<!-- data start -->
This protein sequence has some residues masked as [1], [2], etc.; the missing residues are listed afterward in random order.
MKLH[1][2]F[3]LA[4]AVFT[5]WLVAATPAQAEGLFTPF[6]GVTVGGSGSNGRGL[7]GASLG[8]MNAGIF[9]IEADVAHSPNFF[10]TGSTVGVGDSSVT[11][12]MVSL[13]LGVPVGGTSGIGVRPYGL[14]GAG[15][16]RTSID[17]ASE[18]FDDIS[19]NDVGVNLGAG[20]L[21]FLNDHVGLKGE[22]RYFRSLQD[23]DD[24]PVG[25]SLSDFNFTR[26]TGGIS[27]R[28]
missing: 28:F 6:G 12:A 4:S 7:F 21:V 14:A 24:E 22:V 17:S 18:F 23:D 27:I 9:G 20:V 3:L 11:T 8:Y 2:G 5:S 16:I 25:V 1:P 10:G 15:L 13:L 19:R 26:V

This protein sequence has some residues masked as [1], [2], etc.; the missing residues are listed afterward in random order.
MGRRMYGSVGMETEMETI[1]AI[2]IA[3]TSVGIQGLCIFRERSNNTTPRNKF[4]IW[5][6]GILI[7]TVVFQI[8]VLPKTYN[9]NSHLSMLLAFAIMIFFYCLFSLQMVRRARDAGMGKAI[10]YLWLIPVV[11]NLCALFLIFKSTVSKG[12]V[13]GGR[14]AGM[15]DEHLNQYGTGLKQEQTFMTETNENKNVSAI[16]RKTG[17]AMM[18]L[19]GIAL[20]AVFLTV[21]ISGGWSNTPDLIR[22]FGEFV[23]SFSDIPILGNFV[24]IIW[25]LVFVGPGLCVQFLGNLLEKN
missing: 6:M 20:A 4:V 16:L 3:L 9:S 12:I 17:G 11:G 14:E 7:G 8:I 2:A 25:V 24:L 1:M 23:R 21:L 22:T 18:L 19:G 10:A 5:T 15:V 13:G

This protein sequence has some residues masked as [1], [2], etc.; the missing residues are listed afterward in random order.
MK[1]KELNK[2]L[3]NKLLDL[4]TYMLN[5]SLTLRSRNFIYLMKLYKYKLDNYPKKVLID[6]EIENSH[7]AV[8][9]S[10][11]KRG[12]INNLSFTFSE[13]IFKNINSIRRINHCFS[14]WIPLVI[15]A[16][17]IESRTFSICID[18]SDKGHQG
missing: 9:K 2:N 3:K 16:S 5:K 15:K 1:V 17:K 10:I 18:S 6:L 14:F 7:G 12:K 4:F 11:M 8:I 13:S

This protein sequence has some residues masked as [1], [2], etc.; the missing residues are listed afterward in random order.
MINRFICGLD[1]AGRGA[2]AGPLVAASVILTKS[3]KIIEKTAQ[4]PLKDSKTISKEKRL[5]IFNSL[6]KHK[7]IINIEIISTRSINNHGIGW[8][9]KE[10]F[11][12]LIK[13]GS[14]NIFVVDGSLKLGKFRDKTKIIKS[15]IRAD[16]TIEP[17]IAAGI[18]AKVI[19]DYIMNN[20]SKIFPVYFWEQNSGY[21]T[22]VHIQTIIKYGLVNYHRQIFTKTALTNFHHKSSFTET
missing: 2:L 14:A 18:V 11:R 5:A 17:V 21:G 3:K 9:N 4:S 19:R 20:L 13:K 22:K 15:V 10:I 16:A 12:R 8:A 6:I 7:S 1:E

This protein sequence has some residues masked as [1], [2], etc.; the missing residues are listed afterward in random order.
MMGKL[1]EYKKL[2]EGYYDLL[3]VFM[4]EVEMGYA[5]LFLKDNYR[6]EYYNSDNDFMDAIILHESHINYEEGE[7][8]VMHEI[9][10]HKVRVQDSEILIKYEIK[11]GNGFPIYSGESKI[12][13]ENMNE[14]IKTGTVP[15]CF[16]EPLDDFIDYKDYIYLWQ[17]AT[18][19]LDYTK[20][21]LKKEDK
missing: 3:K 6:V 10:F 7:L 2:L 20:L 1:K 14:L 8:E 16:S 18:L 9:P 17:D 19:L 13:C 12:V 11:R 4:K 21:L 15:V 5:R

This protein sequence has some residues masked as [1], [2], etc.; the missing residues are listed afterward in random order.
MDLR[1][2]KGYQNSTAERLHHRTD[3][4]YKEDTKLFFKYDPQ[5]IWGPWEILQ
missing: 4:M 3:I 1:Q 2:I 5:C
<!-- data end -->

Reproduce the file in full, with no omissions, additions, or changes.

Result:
This protein sequence has some residues masked as [1], [2], etc.; the missing residues are listed afterward in random order.
MKLH[1][2]F[3]LA[4]AVFT[5]WLVAATPAQAEGLFTPF[6]GVTVGGSGSNGRGL[7]GASLG[8]MNAGIF[9]IEADVAHSPNFF[10]TGSTVGVGDSSVT[11][12]MVSL[13]LGVPVGGTSGIGVRPYGL[14]GAG[15][16]RTSID[17]ASE[18]FDDIS[19]NDVGVNLGAG[20]L[21]FLNDHVGLKGE[22]RYFRSLQD[23]DD[24]PVG[25]SLSDFNFTR[26]TGGIS[27]R[28]
missing: 28:F 6:G 12:A 4:S 7:F 21:V 14:A 24:E 22:V 17:S 18:F 23:D 27:I 9:G 20:V 3:L 11:T 8:Y 2:G 5:S 16:I 25:V 1:P 10:G 15:L 13:L 19:R 26:V

This protein sequence has some residues masked as [1], [2], etc.; the missing residues are listed afterward in random order.
MGRRMYGSVGMETEMETI[1]AI[2]IA[3]TSVGIQGLCIFRERSNNTTPRNKF[4]IW[5][6]GILI[7]TVVFQI[8]VLPKTYN[9]NSHLSMLLAFAIMIFFYCLFSLQMVRRARDAGMGKAI[10]YLWLIPVV[11]NLCALFLIFKSTVSKG[12]V[13]GGR[14]AGM[15]DEHLNQYGTGLKQEQTFMTETNENKNVSAI[16]RKTG[17]AMM[18]L[19]GIAL[20]AVFLTV[21]ISGGWSNTPDLIR[22]FGEFV[23]SFSDIPILGNFV[24]IIW[25]LVFVGPGLCVQFLGNLLEKN
missing: 6:M 20:A 4:V 16:L 3:L 9:S 12:I 17:G 11:G 14:E 7:G 8:I 2:A 25:V 24:L 1:M 23:R 21:L 22:T 18:L 19:G 10:A 5:T 15:V 13:G

This protein sequence has some residues masked as [1], [2], etc.; the missing residues are listed afterward in random order.
MK[1]KELNK[2]L[3]NKLLDL[4]TYMLN[5]SLTLRSRNFIYLMKLYKYKLDNYPKKVLID[6]EIENSH[7]AV[8][9]S[10][11]KRG[12]INNLSFTFSE[13]IFKNINSIRRINHCFS[14]WIPLVI[15]A[16][17]IESRTFSICID[18]SDKGHQG
missing: 9:K 2:N 3:K 16:S 5:K 15:K 1:V 17:K 10:I 18:S 6:L 14:F 7:G 12:K 4:F 11:M 8:I 13:S

This protein sequence has some residues masked as [1], [2], etc.; the missing residues are listed afterward in random order.
MINRFICGLD[1]AGRGA[2]AGPLVAASVILTKS[3]KIIEKTAQ[4]PLKDSKTISKEKRL[5]IFNSL[6]KHK[7]IINIEIISTRSINNHGIGW[8][9]KE[10]F[11][12]LIK[13]GS[14]NIFVVDGSLKLGKFRDKTKIIKS[15]IRAD[16]TIEP[17]IAAGI[18]AKVI[19]DYIMNN[20]SKIFPVYFWEQNSGY[21]T[22]VHIQTIIKYGLVNYHRQIFTKTALTNFHHKSSFTET
missing: 2:L 14:A 18:V 11:R 5:A 17:V 21:G 3:K 9:N 4:S 19:R 20:L 13:K 22:K 15:V 10:I 16:A 12:R 8:A 6:I 7:S 1:E

This protein sequence has some residues masked as [1], [2], etc.; the missing residues are listed afterward in random order.
MMGKL[1]EYKKL[2]EGYYDLL[3]VFM[4]EVEMGYA[5]LFLKDNYR[6]EYYNSDNDFMDAIILHESHINYEEGE[7][8]VMHEI[9][10]HKVRVQDSEILIKYEIK[11]GNGFPIYSGESKI[12][13]ENMNE[14]IKTGTVP[15]CF[16]EPLDDFIDYKDYIYLWQ[17]AT[18][19]LDYTK[20][21]LKKEDK
missing: 3:K 6:V 10:F 7:L 2:L 20:L 1:K 14:L 8:E 16:S 18:L 9:P 17:D 19:L 13:C 12:V 11:R 4:K 21:L 15:V 5:R

This protein sequence has some residues masked as [1], [2], etc.; the missing residues are listed afterward in random order.
MDLR[1][2]KGYQNSTAERLHHRTD[3][4]YKEDTKLFFKYDPQ[5]IWGPWEILQ
missing: 4:M 3:I 1:Q 2:I 5:C